The two foreign reports make a mockery of widespread recent press speculation about growing abuse of dangerous narcotics on the island.

    The near-hysterical reports have been sparked by televised interviews with heroin addicts and disputed reports that one-in-four Cypriots had dabbled with illegal drugs.

    Copyright Cyprus Mail 2001

    [04] Court rules against Kyprianou plea

    By a Staff Reporter A LAWYER who last month spent 36 hours behind bars for contempt of court has failed in a bid to have the three judges who jailed him replaced for the murder hearing that gave rise to his imprisonment.

    Michalakis Kyprianou said his client, 17-year-old Andreas Panovic, felt he would not get a fair hearing from the Limassol Criminal court judges who had jailed Kyprianou because they would be biased against the well-known lawyer.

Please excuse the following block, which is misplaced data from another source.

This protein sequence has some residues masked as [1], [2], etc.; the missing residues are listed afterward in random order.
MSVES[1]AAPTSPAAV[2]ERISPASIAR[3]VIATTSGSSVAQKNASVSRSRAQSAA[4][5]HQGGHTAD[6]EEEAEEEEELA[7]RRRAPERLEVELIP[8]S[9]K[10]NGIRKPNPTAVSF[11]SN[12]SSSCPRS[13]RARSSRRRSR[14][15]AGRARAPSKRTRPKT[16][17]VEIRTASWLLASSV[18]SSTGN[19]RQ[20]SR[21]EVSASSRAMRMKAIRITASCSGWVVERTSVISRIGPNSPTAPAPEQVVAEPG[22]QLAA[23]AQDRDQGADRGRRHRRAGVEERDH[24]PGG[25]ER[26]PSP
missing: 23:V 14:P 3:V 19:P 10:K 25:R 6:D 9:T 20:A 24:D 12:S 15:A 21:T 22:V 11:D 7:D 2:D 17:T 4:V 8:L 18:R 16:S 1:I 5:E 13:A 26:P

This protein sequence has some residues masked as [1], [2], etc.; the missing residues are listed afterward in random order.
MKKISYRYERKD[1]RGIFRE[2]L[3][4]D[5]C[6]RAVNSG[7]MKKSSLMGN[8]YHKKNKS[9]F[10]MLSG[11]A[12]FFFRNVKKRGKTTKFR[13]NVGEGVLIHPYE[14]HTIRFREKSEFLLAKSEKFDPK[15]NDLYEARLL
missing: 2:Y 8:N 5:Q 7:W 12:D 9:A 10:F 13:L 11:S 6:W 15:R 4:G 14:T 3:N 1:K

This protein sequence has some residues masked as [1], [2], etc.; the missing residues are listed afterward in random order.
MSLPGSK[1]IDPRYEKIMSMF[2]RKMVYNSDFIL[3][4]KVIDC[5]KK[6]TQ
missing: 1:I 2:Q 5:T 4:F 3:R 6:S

Last month, the judges sentenced Kyprianou to five days in jail after he twice refused to apologise to the bench for accusing them of passing 'love notes' to each other during a hearing. Kyprianou was released after 36 hours inside, under standard prison practice.

    The Limassol Criminal court examined Kyprianou's request during a five-hour session yesterday. With Attorney-general Alecos Markides arguing against, the court threw out the lawyer's request.

    The same judges will continue the trial of Panovic and another Limassol youth charged with murdering British tourist Graham Mills in Limassol last year.

    The contempt ruling against Kyprianou brought his lawyer colleagues out on a one-day strike last month. Kyprianou, represented by five of the island's top lawyers, is appealing against the contempt ruling before the Supreme Court.